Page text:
THE INSOLVENCY TRADE BODY is concerned over costs to proposed radical changes to insolvency profession.
Coulson, managing partner at Moon Beever, is concerned the costs to change the regulatory model may “outweigh” the benefits.
“We support greater transparency and consistency, but the degree of increased regulation proposed is disproportionate and counter to current government policy to reduce red tape,” she said.
The consultation looked at three main areas to change including the creation of an independent complaints body and reforming the current regulatory framework.
“Under the new proposals, the cost of making a complaint is free to the complainant, which means that complaints not upheld will be paid for out of the insolvent estate. This will lower returns to creditors. As insolvency cases are a hotbed for vexatious complainants, these are likely to become a more common, yet undesirable, occurrence.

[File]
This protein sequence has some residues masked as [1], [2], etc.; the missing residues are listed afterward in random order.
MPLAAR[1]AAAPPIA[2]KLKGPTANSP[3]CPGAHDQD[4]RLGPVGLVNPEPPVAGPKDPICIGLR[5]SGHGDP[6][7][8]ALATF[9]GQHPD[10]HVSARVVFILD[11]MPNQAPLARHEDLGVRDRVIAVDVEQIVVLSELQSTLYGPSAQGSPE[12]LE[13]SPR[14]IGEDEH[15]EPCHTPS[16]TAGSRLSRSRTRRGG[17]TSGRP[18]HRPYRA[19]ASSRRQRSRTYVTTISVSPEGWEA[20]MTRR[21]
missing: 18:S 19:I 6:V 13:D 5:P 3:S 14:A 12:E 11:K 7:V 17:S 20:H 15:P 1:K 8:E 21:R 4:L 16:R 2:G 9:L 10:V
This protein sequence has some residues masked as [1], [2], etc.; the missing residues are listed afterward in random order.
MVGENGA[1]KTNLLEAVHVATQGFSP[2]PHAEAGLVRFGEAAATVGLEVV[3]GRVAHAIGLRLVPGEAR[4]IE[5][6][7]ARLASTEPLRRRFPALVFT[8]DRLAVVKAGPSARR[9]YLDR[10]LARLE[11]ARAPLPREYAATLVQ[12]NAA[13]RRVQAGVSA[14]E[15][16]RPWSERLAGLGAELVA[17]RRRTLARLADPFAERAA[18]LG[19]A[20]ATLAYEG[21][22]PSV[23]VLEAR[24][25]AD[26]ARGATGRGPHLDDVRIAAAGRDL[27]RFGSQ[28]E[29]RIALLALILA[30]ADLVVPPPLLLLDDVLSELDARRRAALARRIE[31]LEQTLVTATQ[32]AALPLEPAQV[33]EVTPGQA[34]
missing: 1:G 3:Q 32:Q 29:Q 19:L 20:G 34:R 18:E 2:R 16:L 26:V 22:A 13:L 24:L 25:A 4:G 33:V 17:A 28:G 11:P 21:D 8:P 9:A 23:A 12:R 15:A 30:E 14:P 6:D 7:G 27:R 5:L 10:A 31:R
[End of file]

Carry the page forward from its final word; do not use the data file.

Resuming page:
“The Service must balance accessibility with protections against malicious complainants to safeguard creditors’ money.”
She added that R3 backed a “simpler and more practical solution”. The trade body believes the existing structure can be streamlined.
The select committee heard that GT had not met up with the BHS pension scheme advisers or trustees, but had done so with Deloitte, Arcadia’s pension advisers
Mather boasts a quarter century of restructuring and insolvency experience gleaned across various roles at Deloitte and Begbies Traynor
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